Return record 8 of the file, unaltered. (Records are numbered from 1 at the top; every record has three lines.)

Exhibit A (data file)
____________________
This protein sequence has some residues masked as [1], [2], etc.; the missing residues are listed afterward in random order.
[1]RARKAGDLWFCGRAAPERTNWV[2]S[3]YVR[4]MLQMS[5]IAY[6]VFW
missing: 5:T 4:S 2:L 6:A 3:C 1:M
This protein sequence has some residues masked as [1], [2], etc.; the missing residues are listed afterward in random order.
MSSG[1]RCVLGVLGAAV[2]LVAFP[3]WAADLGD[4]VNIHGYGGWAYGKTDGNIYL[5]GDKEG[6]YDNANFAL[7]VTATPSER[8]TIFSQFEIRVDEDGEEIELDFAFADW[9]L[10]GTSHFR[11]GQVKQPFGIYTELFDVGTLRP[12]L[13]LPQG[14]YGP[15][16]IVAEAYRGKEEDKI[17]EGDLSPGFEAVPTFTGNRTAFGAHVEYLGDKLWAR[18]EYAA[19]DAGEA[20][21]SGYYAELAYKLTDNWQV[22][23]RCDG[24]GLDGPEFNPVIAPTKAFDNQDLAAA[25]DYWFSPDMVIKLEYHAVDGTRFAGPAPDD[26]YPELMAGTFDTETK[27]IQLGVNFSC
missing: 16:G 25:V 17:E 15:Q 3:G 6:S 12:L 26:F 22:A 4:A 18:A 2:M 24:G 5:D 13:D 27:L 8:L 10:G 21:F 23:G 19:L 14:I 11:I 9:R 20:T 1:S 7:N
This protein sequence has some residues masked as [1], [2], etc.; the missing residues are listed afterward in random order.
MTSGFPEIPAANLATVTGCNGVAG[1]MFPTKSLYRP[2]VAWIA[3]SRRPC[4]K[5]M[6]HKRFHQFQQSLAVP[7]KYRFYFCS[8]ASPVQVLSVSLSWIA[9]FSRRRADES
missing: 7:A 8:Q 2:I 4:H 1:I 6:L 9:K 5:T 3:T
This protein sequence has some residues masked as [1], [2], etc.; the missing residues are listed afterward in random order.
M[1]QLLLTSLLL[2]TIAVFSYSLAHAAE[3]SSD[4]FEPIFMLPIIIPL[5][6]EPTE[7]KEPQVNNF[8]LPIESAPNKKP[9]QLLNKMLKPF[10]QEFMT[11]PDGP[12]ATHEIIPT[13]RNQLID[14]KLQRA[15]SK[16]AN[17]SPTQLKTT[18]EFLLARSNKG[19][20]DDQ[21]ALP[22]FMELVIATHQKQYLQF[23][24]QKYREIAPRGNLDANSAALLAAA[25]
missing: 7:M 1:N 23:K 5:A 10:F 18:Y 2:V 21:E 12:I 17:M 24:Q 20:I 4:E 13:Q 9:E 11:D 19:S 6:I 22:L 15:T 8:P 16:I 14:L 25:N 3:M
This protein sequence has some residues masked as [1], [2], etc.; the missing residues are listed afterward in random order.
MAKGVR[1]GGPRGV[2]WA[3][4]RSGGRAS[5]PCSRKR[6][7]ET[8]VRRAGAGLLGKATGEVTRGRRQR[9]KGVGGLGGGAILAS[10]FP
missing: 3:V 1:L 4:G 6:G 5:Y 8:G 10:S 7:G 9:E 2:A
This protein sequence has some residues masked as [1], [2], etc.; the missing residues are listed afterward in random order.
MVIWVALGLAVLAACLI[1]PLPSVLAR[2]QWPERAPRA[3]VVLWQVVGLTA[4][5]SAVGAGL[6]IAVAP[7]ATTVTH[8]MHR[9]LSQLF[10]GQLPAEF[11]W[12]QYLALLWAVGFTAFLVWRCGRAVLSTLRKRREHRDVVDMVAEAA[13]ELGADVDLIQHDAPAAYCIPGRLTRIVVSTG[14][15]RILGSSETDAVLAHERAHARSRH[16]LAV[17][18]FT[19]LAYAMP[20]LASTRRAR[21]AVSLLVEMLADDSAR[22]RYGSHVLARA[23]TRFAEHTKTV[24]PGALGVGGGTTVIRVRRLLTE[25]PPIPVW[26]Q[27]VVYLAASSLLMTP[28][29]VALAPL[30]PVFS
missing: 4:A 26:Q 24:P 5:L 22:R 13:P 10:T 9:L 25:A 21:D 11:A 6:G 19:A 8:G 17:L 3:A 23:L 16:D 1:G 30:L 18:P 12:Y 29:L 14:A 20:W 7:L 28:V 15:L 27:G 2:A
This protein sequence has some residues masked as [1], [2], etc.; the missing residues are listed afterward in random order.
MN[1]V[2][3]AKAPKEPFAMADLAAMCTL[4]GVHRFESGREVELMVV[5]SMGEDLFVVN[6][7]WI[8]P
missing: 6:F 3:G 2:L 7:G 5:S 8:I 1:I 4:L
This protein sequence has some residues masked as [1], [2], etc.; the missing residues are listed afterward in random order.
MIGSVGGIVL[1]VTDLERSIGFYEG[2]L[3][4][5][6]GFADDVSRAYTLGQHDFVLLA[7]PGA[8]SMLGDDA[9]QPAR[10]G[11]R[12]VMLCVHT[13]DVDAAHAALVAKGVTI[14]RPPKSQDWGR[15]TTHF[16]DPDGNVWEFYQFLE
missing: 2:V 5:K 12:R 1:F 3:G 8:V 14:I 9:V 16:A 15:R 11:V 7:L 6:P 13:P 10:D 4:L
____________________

This protein sequence has some residues masked as [1], [2], etc.; the missing residues are listed afterward in random order.
MIGSVGGIVL[1]VTDLERSIGFYEG[2]L[3][4][5][6]GFADDVSRAYTLGQHDFVLLA[7]PGA[8]SMLGDDA[9]QPAR[10]G[11]R[12]VMLCVHT[13]DVDAAHAALVAKGVTI[14]RPPKSQDWGR[15]TTHF[16]DPDGNVWEFYQFLE
missing: 2:V 5:K 12:R 1:F 3:G 8:V 14:I 9:V 16:A 15:R 11:V 7:L 6:P 13:P 10:D 4:L